When police detectives show up at his door, the narrator of “Vertical Blind” realizes a fight he heard the previous night coming from a nearby alley was the sound of a woman screaming for her life, not the usual everyday drunks he is used to. He comes to find out what he heard had been a woman being murdered.
Carl Robinette explores alienation in his latest flash fiction story, “The Night Crew,” which was recently published by Every Day Fiction. In this story the protagonist is attempting to rise out of his own deepening alienation from the world.
The bystander is an often overlooked archetype in crime fiction. The exact opposite is true in Carl Robinette’s short story, “Bystander Boondoggle,” which was recently published in Mystery Weekly Magazine. Read and Excerpt from “Bystander Boondoggle”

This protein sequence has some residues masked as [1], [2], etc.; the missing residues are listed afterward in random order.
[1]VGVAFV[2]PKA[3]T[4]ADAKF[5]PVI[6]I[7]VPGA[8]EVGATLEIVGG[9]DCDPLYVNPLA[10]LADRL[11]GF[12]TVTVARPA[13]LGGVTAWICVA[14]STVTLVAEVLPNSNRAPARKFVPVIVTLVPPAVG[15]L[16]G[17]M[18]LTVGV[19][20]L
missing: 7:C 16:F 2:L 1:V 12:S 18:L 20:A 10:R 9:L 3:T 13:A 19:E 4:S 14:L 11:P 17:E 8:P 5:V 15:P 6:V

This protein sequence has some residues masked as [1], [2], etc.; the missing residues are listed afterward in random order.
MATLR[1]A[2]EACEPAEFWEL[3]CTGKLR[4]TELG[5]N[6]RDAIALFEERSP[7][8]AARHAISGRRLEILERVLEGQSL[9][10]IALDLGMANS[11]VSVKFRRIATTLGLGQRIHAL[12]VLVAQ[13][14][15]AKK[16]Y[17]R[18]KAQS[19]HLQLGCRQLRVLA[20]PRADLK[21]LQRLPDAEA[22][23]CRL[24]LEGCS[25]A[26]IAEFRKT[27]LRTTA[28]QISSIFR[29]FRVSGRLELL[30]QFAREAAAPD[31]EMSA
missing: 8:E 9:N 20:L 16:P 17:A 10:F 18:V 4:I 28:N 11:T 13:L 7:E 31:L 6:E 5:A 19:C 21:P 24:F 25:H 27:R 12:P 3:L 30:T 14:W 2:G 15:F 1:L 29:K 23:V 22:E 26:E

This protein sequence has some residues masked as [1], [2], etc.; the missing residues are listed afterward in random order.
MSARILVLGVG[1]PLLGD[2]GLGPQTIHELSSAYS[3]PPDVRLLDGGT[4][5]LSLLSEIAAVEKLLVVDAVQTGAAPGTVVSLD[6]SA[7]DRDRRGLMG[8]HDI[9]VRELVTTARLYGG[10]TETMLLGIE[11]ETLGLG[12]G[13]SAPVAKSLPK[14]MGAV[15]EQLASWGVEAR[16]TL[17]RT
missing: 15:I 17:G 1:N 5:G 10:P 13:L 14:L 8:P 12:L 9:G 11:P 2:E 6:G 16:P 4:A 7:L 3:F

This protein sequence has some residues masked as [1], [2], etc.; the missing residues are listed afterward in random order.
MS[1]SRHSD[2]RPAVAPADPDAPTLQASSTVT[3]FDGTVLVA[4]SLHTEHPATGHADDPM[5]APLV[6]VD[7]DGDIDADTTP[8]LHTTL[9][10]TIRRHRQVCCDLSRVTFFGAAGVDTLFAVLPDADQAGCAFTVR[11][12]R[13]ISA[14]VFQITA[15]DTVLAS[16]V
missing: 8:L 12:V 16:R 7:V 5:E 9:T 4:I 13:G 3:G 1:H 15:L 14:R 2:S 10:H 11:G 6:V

Daisy Belle is armed with nothing but brass knuckles and a misled sense of justice as she gets to the bottom of nothing. Hold on to your drink and watch Daisy bust open the criminal underbelly of her Southern California beach town as she leaves a trail of empty bottles in her wake.
Carl Robinette explores revenge as a literary concept in his latest work of flash fiction, “Luck & Retribution,” a story published by Mystery Tribune about a hit man who finds the man he’s been hired to kill already circling the drain. It seems Mother Nature has first dibs on revenge in this story.
In “The Hard Rise,” by Carl Robinette, originally published in Ellery Queen Mystery Magazine, Hank Garnier is already a small-town hero and the rural press in Los Pinos County is not ready to let go of the past. But when so many of his fellow soldiers were cast out as “baby killers” the last thing Hank Garnier wants is to be called is “war hero.”